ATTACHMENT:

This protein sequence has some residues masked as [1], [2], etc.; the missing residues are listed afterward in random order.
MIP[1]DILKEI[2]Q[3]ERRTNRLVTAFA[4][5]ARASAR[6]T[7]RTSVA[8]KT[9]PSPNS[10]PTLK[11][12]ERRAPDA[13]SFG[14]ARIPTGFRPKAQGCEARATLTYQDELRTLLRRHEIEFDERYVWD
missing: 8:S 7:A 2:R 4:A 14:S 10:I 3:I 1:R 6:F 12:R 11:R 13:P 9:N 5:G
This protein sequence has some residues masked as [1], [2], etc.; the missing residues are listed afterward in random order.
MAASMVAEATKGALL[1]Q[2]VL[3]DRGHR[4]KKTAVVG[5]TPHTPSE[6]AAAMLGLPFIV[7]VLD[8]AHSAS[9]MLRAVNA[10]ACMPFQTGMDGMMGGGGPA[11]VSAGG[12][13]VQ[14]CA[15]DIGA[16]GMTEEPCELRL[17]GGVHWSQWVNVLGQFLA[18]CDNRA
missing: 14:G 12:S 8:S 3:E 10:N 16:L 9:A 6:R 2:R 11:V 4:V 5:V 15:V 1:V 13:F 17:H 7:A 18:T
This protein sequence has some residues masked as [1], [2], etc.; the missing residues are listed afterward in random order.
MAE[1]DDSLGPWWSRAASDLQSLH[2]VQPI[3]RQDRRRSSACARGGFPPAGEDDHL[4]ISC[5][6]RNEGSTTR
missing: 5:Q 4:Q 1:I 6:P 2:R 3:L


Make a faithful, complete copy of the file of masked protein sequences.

This protein sequence has some residues masked as [1], [2], etc.; the missing residues are listed afterward in random order.
MIP[1]DILKEI[2]Q[3]ERRTNRLVTAFA[4][5]ARASAR[6]T[7]RTSVA[8]KT[9]PSPNS[10]PTLK[11][12]ERRAPDA[13]SFG[14]ARIPTGFRPKAQGCEARATLTYQDELRTLLRRHEIEFDERYVWD
missing: 8:S 7:A 2:R 4:A 14:S 10:I 3:I 1:R 6:F 12:R 11:R 13:P 9:N 5:G
This protein sequence has some residues masked as [1], [2], etc.; the missing residues are listed afterward in random order.
MAASMVAEATKGALL[1]Q[2]VL[3]DRGHR[4]KKTAVVG[5]TPHTPSE[6]AAAMLGLPFIV[7]VLD[8]AHSAS[9]MLRAVNA[10]ACMPFQTGMDGMMGGGGPA[11]VSAGG[12][13]VQ[14]CA[15]DIGA[16]GMTEEPCELRL[17]GGVHWSQWVNVLGQFLA[18]CDNRA
missing: 14:G 12:S 8:S 3:E 10:N 16:L 9:A 6:R 2:R 11:V 4:V 5:V 15:V 1:V 13:F 17:H 7:A 18:T
This protein sequence has some residues masked as [1], [2], etc.; the missing residues are listed afterward in random order.
MAE[1]DDSLGPWWSRAASDLQSLH[2]VQPI[3]RQDRRRSSACARGGFPPAGEDDHL[4]ISC[5][6]RNEGSTTR
missing: 5:Q 4:Q 1:I 6:P 2:R 3:L